6. Bound, J., Jaeger, D.A., Baker, R.M. (1995). Problems with instrumental variables estimation when the correlation between the instruments and the endogenous explanatory variable is weak. Journal of the American statistical association, 90(430), 443–450.

    Google Scholar 

  7. Bowling, A. (2005). Mode of questionnaire administration can have serious effects on data quality. Journal of public health, 27(3), 281–291.

    Article  Google Scholar 

  8. Buzzi, C. (1998). Giovani, affettività, sessualità: l’amore tra i giovani in una indagine IARD, Volume 415. Il Mulino. Bologna.

  9. Caltabiano, M. (2005). The first romantic relationship of adolescents: a comparative analysis. Genus, 61(2), 141–160.

    Google Scholar 

  10. Caltabiano, M. (2008). Has the fertility decline come to an end in the different regions of Italy?Population, 63(1), 157–171.

    Article  Google Scholar 

  11. Caltabiano, M., Zuanna, G.D., Rosina, A. (2006). Interdependence between sexual debut and church attendance in Italy. Demographic Research, 14, 453–484.

    Article  Google Scholar 

  12. Carella, M., Gabrielli, G., Moretti, E. (2004). The sexual behaviour of students: a comparative study of different surveys. na.

  13. Castiglioni, M. (2004). First sexual intercourse and contraceptive use in Italy. na.

  14. Castiglioni, M., & Dalla Zuanna, G. (1997). L’inizio delle relazioni sessuali. Lo stato delle famiglie in Italia. In M. Barbagli & C. Saraceno (Eds.), Lo stato delle famiglie in Italia (pp. 76–85). Il Mulino. Bologna.

  15. Crisafulli, C., & Dalla Zuanna, G. (2004). The survey on italian students: theoretical background and the framework of data collection. Dept. of Statistics, Univ. of Messina, in press. Downloading in PDF format: http://homes.stat.unipd.it/gpdz.

  16. Dalla Zuanna, G., Caltabiano, M., Minello, A., Vignoli, D., et al. (2019). Catching up! The sexual opinions and behaviour of italian students (2000-2017). Econometrics Working Papers Archive 2019_02, Universita’degli Studi di Firenze, Dipartimento di Statistica, Informatica. https://ideas.repec.org/p/fir/econom/wp2019_02.html.

  17. De Rose, A., & Dalla Zuanna, G. (2013). Rapporto sulla popolazione: sessualità e riproduzione nell’Italia contemporanea. Il Mulino. Bologna.

  18. Fisher, W.A., White, L.A., Byrne, D., Kelley, K. (1988). Erotophobia-erotophilia as a dimension of personality. The Journal of Sex Research, 25(1), 123–151.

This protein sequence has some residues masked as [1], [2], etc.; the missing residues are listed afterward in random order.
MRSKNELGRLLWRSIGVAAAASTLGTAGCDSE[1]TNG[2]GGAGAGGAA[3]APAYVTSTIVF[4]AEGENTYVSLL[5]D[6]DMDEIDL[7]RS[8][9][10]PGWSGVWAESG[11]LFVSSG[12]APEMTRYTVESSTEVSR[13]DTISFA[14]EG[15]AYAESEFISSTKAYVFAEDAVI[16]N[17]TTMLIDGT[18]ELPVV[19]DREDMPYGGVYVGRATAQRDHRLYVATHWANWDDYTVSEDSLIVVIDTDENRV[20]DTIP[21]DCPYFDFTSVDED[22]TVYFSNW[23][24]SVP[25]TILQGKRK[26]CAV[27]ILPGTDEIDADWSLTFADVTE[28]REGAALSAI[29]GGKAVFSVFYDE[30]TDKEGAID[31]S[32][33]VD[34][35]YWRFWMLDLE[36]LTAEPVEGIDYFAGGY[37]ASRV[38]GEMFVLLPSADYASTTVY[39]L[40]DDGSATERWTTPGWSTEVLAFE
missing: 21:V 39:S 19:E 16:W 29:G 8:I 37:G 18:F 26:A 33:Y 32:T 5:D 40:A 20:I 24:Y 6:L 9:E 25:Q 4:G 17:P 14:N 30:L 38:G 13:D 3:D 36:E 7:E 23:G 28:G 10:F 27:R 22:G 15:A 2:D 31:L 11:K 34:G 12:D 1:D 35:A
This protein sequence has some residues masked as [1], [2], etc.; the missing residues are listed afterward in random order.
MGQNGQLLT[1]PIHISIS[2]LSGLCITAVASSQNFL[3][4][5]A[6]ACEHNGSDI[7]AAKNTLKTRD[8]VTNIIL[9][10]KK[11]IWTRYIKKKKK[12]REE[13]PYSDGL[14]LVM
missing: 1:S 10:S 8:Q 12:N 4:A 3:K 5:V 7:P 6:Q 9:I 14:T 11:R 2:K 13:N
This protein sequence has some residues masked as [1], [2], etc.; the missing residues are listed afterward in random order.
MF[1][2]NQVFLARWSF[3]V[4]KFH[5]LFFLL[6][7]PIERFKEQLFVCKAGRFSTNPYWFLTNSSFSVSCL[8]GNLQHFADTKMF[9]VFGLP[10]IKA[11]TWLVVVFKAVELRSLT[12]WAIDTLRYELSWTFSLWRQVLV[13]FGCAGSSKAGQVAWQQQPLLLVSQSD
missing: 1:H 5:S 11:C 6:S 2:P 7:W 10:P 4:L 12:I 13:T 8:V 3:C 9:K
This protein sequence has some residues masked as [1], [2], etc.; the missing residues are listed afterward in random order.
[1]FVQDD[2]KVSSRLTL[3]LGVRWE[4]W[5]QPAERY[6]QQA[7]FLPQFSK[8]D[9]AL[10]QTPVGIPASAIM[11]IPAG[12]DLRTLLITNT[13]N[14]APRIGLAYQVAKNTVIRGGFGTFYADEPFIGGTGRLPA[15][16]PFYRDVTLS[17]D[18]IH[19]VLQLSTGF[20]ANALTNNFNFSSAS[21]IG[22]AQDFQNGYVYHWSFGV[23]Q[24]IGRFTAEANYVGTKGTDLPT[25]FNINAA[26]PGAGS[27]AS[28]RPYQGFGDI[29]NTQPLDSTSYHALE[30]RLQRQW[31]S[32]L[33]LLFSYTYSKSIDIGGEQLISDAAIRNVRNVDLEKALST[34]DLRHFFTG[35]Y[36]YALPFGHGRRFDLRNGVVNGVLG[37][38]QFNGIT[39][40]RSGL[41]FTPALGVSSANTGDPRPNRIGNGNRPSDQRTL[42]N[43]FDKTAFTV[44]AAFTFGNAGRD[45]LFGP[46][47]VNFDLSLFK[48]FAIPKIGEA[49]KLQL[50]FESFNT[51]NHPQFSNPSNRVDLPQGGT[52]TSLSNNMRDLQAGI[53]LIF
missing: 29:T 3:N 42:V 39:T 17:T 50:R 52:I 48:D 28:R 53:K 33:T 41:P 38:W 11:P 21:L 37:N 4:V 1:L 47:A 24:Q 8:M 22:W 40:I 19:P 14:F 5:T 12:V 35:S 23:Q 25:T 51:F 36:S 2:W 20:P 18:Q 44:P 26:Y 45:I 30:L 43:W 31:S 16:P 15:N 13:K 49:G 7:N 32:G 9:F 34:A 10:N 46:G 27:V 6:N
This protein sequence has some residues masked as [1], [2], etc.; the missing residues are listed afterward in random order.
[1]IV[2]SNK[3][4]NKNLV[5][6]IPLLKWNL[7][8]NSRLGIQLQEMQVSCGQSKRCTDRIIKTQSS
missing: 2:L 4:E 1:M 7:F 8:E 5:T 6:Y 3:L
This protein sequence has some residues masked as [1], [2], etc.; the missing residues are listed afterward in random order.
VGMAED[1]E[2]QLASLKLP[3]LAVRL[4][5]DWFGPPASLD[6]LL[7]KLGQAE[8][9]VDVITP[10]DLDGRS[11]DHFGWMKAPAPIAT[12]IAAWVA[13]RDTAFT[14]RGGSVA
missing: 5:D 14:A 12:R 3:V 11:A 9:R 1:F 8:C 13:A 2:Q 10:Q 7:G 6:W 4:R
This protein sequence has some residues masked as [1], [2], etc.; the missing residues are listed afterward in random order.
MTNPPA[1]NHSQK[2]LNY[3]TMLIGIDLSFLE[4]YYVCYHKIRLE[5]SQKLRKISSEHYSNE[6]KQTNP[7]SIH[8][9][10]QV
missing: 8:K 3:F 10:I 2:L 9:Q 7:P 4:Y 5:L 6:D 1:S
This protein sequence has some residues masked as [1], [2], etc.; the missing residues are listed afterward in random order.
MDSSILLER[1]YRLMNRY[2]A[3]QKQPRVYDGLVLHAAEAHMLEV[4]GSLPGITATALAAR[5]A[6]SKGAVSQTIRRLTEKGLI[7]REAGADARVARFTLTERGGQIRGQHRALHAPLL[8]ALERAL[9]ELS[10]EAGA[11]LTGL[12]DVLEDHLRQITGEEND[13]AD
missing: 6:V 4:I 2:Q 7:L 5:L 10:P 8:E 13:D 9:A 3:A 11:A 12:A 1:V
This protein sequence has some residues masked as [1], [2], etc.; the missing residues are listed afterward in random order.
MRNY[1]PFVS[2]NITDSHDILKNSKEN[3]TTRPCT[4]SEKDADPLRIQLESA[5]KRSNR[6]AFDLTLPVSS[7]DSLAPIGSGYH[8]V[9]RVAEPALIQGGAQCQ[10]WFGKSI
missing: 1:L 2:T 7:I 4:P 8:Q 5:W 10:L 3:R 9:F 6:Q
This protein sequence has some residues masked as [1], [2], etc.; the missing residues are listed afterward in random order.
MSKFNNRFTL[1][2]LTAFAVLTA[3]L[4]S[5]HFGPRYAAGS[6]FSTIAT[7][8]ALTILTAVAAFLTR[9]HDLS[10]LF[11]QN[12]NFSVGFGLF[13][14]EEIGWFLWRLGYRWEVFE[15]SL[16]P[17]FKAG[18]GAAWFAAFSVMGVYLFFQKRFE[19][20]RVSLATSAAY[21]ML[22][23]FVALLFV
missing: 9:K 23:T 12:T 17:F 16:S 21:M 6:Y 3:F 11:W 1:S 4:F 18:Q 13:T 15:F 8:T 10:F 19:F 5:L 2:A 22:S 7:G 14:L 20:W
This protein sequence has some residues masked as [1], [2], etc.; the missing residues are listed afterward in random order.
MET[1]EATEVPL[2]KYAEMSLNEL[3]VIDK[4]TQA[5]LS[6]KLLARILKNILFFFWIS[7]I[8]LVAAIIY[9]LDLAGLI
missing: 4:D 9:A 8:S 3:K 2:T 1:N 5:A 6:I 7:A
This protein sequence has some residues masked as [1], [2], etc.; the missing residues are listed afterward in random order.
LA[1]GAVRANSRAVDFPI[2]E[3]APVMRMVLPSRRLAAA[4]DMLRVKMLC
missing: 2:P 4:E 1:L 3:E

Article  Google Scholar 

  19. Gabrielli, G., & Borgoni, R. (2007). Age at first sexual intercourse in Italy: a geographical approach. Genus, 63(1/2), 149–183.

    Google Scholar 

  20. Hallfors, D.D., Waller, M.W., Bauer, D., Ford, C.A., Halpern, C.T. (2005). Which comes first in adolescence—sex and drugs or depression?. American Journal of Preventive Medicine, 29(3), 163–170.

    Article  Google Scholar 

  21. Johnson, A.M., Wadsworth, J., Wellings, K., Field, J. (1994). Sexual attitudes and lifestyles. Blackwell Scientific, Oxford.

  22. Joyner, K, & Udry, J.R. (2000). You don’t bring me anything but down: Adolescent romance and depression. Journal of Health and Social Behavior, 41(4), 369.

    Article  Google Scholar 

  23. Kahn, J.A., Rosenthal, S.L., Succop, P.A., Ho, G.Y., Burk, R.D. (2002). Mediators of the association between age of first sexual intercourse and subsequent human papillomavirus infection. Pediatrics, 109(1), e5–e5.

    Article  Google Scholar 

  24. Kontula, O. (2004). Reproductive health behaviour of young Europeans. Population Studies, 45(2).

  25. Larson, R.W., Clore, G.L., Wood, G.A. (1999). The emotions of romantic relationships: Do they wreak havoc on adolescents. The development of romantic relationships in adolescence, Cambridge University Press, 19–49.

  26. Mangiavacchi, L., & Piccoli, L. (2018). Parental alcohol consumption and adult children’s educational attainment. Economics & Human Biology, 28, 132–145.

    Article  Google Scholar 

  27. McCarthy, B., & Grodsky, E. (2011). Sex and school: adolescent sexual intercourse and education. Social Problems, 58(2), 213–234.

    Article  Google Scholar 

  28. Meier, A.M. (2003). Adolescents’ transition to first intercourse, religiosity, and attitudes about sex. Social Forces, 81(3), 1031–1052.

    Article  Google Scholar 

  29. O’Donnell, L., O’Donnell, C.R., Stueve, A. (2001). Early sexual initiation and subsequent sex-related risks among urban minority youth: the reach for health study. Family Planning Perspectives, 33(5), 268–275.